Culture Staff Writer: Matthew Cox
On June 5th, two city streets facing the White House were transformed into a walkable plaza with the words “BLACK LIVES MATTER” painted in yellow and renamed Black Lives Matter Plaza. This happened as the nation struggled to handle an unprecedented lockdown and many American’s began witnessing the racial, social, and economic inequalities that have plagued our nation since its inception. Mounting political tension and the death of George Floyd sparked one of the largest movements in United States History.
With more spare time due to the coronavirus pandemic, there has been a surge in Black Lives Matter inspired street art, turning the quiet streets of locked-down cities into living art galleries. These “galleries” highlight and showcase the work of a community that has long been underrepresented in the art world. Black Lives Matter Plaza in Washington, D.C. is a great example of the intersection between art, activism, and politics.
Black Lives Matter Plaza was commissioned by D.C. Mayor Muriel Bowser as a response to the growing BLM movement. The plaza sits perpendicular to the White House, sending a clear message to the President. The areas surrounding the Plaza are decorated with signs and art demanding change. Phrases like “Justice for Breanna Taylor” and “Defund The Police” line the walls of buildings, showing a collection of support for the movement.
Photos of Black Lives Matter Plaza went viral the day it was painted and not soon after, similar road murals emerged across the country. While many praise the murals emerging on streets across the country, some activists are concerned that the city commissioned murals are an act of performative activism. Activists believe city officials commission these murals because they garner news attention and make the city look progressive - even though much deeper systemic issues exist. While a mural in the street sends a message and garners media attention, reforming legislation that disproportionately affects Black Americans is a more effective way to make progress. While D.C. remains one of the most liberal cities in the country, the systemic racism embedded in D.C. laws and political institutions continues to harm its Black citizens. D.C.’s Stop-And-Frisk policy, for example, gives police officers the power to stop and search individuals if they have “reasonable suspicion” that they are involved in a crime. The Metropolitan Police Department released new Data in March showing the racial disparity between those affected by Stop-And-Frisk. Between July and December 2019, 72% of police stops were of Black individuals, while only 14% of the stops were of white people. This disparity shows why activists view Mayor Bowser's “BLACK LIVES MATTER” mural as a performance.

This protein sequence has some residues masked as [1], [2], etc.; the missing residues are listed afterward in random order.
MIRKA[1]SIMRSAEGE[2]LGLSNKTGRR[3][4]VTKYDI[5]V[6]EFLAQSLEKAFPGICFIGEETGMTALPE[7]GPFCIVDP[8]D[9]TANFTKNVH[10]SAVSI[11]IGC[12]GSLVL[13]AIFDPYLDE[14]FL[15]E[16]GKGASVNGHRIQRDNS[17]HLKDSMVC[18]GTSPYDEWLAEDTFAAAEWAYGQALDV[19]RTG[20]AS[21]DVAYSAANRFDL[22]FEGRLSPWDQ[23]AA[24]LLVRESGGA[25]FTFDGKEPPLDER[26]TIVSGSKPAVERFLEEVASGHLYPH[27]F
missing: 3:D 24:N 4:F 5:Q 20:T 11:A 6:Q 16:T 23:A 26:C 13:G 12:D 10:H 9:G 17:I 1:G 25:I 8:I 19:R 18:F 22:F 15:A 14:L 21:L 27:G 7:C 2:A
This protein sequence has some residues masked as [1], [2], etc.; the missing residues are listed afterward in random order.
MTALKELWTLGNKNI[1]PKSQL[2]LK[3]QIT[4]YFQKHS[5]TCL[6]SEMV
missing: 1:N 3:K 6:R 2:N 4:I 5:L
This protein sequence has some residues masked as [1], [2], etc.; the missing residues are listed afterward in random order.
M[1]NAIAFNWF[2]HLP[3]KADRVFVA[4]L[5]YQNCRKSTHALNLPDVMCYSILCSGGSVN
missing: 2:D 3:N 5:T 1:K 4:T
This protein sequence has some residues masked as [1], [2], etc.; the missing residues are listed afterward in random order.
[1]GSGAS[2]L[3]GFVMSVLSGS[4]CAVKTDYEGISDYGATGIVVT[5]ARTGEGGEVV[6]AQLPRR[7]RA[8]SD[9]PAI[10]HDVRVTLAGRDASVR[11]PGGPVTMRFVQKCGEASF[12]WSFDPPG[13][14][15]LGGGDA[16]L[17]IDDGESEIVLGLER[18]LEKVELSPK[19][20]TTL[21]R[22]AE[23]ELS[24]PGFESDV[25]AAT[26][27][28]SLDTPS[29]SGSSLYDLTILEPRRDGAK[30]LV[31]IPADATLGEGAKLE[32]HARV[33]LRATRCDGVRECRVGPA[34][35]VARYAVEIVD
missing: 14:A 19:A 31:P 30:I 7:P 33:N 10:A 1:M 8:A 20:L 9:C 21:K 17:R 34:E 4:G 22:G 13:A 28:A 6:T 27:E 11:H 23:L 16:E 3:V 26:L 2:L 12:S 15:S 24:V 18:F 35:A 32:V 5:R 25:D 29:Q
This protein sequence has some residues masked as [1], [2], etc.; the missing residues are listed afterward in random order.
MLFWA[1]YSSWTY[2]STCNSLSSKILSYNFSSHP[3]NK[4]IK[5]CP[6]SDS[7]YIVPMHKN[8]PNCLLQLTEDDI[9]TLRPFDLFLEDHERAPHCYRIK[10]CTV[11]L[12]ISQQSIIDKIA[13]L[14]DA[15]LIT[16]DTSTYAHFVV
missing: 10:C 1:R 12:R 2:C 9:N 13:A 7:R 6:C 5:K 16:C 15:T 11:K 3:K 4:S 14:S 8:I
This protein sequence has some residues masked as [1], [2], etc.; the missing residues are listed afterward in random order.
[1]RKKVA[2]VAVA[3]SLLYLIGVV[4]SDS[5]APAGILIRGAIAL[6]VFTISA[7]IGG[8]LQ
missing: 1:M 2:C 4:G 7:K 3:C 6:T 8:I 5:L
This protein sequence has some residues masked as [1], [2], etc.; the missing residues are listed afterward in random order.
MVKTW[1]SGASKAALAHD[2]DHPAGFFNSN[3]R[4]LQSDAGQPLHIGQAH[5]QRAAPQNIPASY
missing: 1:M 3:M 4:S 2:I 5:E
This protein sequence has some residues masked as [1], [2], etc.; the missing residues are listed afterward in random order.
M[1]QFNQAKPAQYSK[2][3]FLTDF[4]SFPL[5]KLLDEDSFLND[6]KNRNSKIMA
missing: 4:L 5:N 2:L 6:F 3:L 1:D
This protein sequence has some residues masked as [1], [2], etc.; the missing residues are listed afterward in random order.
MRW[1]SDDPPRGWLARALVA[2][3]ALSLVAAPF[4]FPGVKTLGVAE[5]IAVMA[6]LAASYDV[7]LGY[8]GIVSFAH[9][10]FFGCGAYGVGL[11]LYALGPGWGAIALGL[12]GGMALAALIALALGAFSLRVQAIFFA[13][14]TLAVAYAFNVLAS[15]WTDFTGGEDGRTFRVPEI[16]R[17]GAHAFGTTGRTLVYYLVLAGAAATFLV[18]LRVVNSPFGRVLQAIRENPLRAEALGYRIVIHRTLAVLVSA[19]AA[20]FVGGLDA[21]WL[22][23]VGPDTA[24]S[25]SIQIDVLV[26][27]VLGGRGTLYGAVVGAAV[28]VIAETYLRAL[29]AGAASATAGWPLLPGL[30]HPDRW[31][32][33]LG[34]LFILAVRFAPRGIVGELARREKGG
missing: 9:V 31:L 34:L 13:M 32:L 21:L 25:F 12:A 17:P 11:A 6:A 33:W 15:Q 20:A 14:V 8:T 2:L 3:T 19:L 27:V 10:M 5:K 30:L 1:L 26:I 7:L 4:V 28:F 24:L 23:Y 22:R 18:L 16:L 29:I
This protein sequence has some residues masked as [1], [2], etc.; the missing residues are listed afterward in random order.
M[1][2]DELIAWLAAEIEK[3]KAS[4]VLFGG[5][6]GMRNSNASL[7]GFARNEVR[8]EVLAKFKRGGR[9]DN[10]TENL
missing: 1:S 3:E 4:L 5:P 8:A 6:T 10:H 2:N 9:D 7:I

In situations like this, it is important to separate the art from the spectacle. Art is fundamental in times of struggle, it serves as a vessel to carry a message across mediums while the spectacle of Mayor Bowser’s BLM road mural brings (welcomed) attention to this issue, it distracts from actions she could be taking to create lasting change. The art that surrounds Black Lives Matter Plaza was created by passionate individuals who poured their time, talent, and energy into creating work that pushes a movement forward. Albert Williams, a Black artist and activist in DC spoke with us about his involvement in the BLM movement saying, “The spirit of skill, has afforded me the opportunity to create. I desire to inspire the world with this gift, according to the grace given to me. I create art for the purpose of pushing the movement of equality and justice for all, forward.” Williams, like many other creatives, creates for change.
The street art and murals created by Black artists are a welcome addition to the streets of D.C., they create a vibrant and inclusive feel in areas spaces that once felt more empty. They have a life and passion to them that is unmistakable. But when the art is commissioned by a city government that could be doing so much more for the Black community, it feels like a distraction from the deeper issues. In looking to the future, the D.C. city council, as well as Mayor Bowser’s office, should invest more time and money into looking at the issues that disproportionately affect the Black communities around Washington.